International Atomic Energy Agency (IAEA) headquarters in Vienna, Austria, June 12, 2017. /VCG Photo

This is to say Iran is still committed to the nuclear agreement and in full compliance. It's a fact that has been acknowledged by the IAEA in numerous reports and official visits. Quite the opposite, the U.S. government refuses to return to the deal. Using different pretexts and lies, the U.S. government refuses to remove all obstacles to Iran's banking transactions or unfreezing its offshore assets.

Although the UK, France and Germany have so far failed to provide meaningful economic incentives albeit expressing vocal support for the deal, sooner or later they would have to, because the deal serves their security interests. They should find practical measures to protect their mutual trade from U.S. sanctions, which were reimposed last year after President Donald Trump withdrew from the accord.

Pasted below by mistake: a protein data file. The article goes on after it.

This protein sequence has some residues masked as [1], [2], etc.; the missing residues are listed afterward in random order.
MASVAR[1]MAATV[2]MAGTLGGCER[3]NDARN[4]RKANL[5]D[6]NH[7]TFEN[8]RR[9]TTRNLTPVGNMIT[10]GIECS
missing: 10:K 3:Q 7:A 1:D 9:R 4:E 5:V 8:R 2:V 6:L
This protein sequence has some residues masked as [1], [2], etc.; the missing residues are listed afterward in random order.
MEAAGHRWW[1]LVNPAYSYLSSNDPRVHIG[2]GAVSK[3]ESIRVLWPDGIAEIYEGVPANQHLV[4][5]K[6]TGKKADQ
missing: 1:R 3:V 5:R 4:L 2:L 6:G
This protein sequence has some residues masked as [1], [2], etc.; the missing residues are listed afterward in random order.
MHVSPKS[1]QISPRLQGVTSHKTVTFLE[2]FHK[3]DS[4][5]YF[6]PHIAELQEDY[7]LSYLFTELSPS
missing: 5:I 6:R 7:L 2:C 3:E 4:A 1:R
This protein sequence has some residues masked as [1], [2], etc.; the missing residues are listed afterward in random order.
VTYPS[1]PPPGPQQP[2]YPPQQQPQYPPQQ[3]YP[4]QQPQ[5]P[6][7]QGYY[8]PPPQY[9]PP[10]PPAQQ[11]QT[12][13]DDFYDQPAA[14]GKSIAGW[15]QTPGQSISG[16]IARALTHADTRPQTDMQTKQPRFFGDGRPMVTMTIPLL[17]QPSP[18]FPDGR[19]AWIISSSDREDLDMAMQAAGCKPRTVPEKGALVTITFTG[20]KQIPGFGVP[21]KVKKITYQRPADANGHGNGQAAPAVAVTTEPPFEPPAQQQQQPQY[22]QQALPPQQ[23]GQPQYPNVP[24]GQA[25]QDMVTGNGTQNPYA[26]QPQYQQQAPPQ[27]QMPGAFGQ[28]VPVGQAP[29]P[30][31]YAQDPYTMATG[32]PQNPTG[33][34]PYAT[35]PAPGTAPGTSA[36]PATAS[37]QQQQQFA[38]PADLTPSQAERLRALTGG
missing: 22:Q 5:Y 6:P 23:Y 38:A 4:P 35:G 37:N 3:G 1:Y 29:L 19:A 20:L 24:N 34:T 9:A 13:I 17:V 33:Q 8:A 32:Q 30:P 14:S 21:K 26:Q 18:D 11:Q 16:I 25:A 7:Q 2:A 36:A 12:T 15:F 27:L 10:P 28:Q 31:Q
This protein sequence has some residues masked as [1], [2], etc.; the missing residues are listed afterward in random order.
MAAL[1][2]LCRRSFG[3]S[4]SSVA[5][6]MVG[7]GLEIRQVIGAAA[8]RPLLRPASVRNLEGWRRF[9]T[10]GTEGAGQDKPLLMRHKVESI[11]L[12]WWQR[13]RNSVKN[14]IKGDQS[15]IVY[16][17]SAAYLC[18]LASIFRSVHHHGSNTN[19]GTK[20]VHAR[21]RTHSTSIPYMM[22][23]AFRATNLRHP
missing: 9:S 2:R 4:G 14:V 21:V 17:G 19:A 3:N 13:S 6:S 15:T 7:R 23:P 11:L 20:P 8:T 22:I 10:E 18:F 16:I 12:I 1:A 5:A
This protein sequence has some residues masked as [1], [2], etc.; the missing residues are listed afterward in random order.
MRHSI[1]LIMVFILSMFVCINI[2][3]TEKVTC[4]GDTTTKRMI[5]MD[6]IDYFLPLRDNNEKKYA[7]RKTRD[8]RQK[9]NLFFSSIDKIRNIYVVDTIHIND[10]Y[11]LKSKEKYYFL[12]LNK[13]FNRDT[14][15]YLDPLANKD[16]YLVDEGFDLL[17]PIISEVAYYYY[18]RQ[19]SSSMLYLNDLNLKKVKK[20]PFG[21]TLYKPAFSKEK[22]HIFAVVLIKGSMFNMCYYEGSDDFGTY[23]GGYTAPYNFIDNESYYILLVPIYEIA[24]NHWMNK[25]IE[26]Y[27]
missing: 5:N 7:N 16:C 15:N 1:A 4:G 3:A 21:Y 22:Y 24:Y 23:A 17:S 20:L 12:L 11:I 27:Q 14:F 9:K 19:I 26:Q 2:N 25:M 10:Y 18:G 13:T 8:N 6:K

After all, and as maintained by several presidential candidates during their election debates, there is no guarantee that the next president will fulfill U.S. obligations. Quite the opposite, some hard-right presidential hopefuls are competing with each other against Iran and the deal. America's enmity with Iran will not go away if a new president abandoning international treaties and undermining multilateralism takes office. 

The same cannot be said about other signatories. Multilateralism for the remaining signatories is still on agenda. They should distance themselves from half measures and empty promises, and protect an international deal that is fair and sustainable.

Despite pressure and sanctions, Iran will continue the development in nuclear technology and its numerous applications, especially in industry, hydrology, mining, agriculture, food, medicine, science, environment, and space exploration. The technology answers most of its present and future needs, and is an absolute need amid U.S. sanctions.